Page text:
The East elevation contains the Jesse Window, a splendid example of 14th century European stained glass.

The window is believed to date back to circa 1340 and has survived both Henry VIII’s Dissolution of the Monasteries and the later Civil War.

Major repairs have recently been carried out to help ensure the survival of the Window for future generations.


The West End of the Nave and West Elevation

There was an early church on the same site dating from around 705.  Wells Cathedral is referred to as a medium size medieval English Cathedral and described as “unquestionably the most beautiful Cathedral” and “the most poetic of English Cathedrals”.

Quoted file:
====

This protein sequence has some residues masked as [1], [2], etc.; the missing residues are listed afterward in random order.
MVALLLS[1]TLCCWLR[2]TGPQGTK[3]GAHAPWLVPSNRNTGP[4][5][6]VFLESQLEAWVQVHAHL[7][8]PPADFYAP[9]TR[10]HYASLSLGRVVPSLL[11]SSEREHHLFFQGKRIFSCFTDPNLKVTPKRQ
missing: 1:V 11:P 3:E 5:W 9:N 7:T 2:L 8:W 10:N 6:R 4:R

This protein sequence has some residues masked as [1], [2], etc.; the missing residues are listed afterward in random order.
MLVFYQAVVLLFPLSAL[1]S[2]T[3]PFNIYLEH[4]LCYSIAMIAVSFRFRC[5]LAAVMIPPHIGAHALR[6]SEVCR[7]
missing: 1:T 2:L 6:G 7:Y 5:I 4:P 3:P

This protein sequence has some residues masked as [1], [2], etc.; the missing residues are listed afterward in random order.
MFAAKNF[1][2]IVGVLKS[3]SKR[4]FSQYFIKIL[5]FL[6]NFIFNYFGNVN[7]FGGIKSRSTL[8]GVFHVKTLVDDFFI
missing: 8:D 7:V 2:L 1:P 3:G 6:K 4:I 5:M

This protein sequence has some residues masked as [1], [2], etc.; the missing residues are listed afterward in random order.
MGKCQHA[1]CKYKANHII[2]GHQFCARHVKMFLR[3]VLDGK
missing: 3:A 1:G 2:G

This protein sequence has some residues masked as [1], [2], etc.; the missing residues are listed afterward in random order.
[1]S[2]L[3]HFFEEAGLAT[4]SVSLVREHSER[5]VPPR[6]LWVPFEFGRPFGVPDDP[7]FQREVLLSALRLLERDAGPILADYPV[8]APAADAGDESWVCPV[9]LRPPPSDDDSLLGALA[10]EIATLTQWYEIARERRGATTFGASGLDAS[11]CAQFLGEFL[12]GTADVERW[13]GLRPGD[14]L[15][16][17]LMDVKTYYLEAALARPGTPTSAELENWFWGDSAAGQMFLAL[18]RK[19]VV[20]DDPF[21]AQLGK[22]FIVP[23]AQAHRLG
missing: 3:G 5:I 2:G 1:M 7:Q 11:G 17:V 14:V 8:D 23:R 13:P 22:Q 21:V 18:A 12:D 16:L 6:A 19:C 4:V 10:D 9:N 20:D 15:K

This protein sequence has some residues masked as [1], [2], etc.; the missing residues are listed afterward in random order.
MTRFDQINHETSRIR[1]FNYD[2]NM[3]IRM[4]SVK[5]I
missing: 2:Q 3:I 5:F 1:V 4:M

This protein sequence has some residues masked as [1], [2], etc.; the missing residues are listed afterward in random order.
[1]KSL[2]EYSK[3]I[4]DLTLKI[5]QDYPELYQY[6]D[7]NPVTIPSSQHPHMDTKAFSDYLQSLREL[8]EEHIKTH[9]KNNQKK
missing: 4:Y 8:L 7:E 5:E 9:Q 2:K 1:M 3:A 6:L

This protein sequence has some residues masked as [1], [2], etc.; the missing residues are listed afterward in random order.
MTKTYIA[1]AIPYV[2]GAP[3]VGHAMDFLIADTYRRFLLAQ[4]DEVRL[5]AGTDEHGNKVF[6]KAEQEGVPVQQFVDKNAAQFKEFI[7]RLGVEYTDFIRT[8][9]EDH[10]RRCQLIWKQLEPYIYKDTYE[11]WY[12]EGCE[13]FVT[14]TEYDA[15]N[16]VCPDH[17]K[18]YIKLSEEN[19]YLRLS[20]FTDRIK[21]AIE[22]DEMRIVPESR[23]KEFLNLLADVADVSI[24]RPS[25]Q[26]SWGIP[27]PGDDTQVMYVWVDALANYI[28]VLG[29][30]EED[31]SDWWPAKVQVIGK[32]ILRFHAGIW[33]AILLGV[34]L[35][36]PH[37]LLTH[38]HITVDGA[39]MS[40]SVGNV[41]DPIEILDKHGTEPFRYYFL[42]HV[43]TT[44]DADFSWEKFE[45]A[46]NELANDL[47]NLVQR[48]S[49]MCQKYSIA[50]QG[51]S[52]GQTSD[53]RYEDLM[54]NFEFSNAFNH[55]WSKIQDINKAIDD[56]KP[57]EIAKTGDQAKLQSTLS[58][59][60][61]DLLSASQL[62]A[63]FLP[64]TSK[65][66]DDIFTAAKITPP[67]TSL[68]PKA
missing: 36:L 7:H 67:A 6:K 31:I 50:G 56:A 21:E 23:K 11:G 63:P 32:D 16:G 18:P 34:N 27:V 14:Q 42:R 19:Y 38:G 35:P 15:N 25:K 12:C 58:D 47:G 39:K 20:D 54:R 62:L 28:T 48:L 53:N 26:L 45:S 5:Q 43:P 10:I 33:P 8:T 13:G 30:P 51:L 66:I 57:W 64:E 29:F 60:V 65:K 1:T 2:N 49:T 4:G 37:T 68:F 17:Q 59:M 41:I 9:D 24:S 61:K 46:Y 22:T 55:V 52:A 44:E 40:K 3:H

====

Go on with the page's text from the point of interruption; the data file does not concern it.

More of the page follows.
Two of the Icons from the Fourteen Station of the Cross

In 2000 Silvia Dimitrovs, a Bulgarian artist in residence at Wells Cathedral was commissioned to paint the fourteen Stations of the Cross as a project for the Millennium.


The Icon of St Andrew

An Icon to St Andrew was painted in 1999 by Aleksandre Gormatiouk of the Grabar Institute in Moscow especially for Wells Cathedral and dedicated to St Andrew.



The Cloisters

Not much exists of the original cloisters as they were substantially remodelled in the 15th century with a bequest from Bishop Bubwith.

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The Gate House entrance to the Bishop’s Palace

The Bishop’s Palace has been the home of the Bishop of Bath and Wells for over 800 years.  The crenelated gate house with stone drawbridge and portcullis provides access to the palace,